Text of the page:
Daily Roundup for 2008-03-06
The other day, a friend who runs a small business lamented that his Web site wasn’t worth the trickle of business it brought in. Something told me he’s not alone. In fact, some estimates have found the majority of small-business Web sites fail to generate revenue. Which is too bad, because I think that entrepreneurs like my friend make a mistake by blaming the site itself, or even the medium of the Web. The problem, in my view, is not the site—it’s the lack of trust in the company behind the site. Trust is an elusive concept, of course; the sort of term bandied about freely in Marketing 101 but rarely defined adequately since any of us found ourselves in that class. Building trust is important. Building trust via your Web site is essential. Now here comes the biggie: How?
I am a professional board member. I’ve been sitting on boards for almost 20 years and I’ve seen a lot. I’ve seen some of the best board members in action and have tried to copy them. I’ve seen some of the worst board members in action and have tried hard to forget them. Here are some thoughts on choosing board members. This advice is for everyone, but it’s of particular use when you are a bigger company, maybe public, and need to fill your board with good people.
Adobe is launching a desktop application, called AIR, on Monday. Adobe says AIR will allow any company with a Web site to inhabit a permanent spot on people’s desktops. It also reduces the wait time for downloading images and data, because the desktop is constantly updated while the computer is online.
Al Gore will be there. Sir Bob Geldof is on the bill. So is Craig Venter, the genomic pioneer. As scores of global glitterati gather in Monterey, Calif., on Feb. 27 at the technology, entertainment, and design conference known as TED, they’ll be joined by a 21-year-old who wears low-slung pants and an oversize coat. That would be Ben Kaufman, CEO of a Burlington (Vt.) software startup called Kluster. Kaufman has landed an entire room at TED—precious real estate—to demo his new social network. It’s a Web site that brings people together to generate new ideas, products, and designs. If all goes according to plan, the event’s great minds and celebs will converge on Kluster’s virtual world to turn an idea, in the course of 72 hours, into a prototype—ideally something that will help fight disease, slow global warming, or ease the plight of the poor.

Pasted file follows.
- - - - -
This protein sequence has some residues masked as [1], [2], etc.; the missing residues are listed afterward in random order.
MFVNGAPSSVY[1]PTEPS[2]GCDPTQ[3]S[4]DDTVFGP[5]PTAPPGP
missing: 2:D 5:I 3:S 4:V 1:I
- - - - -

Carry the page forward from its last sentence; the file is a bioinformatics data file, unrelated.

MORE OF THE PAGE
Alex Iskold just posted Rethinking Recommendation Engines, a product type that we here at ReadWriteWeb have explored a lot over the past year or so. In this follow-up post, we present 10 recommendation engines that we like.
Microsoft on Monday introduced an online ad performance metric to better gauge how consumers respond to marketing messages. The company calls the new measurement technique Engagement Mapping. It is intended to augment click-based metrics, which don’t tell online marketers very much about their customers and are susceptible to manipulation.
Responding to a report issued this week by an independent warranty firm indicating that the Xbox 360 has a 16.4 percent failure rate, Microsoft said today that company officials have not seen the report but question its validity. Yesterday, warranty issuer SquareTrade revealed the results of its recent examination of Xbox 360 failure rates. The company said that, based on a sample group of 1,000 warrantees it had issued, 16.4 percent had service calls — more than half for general hardware failures (a.k.a. Three Red Lights) and the rest for disk drive problems, hardware freezes and other issues.
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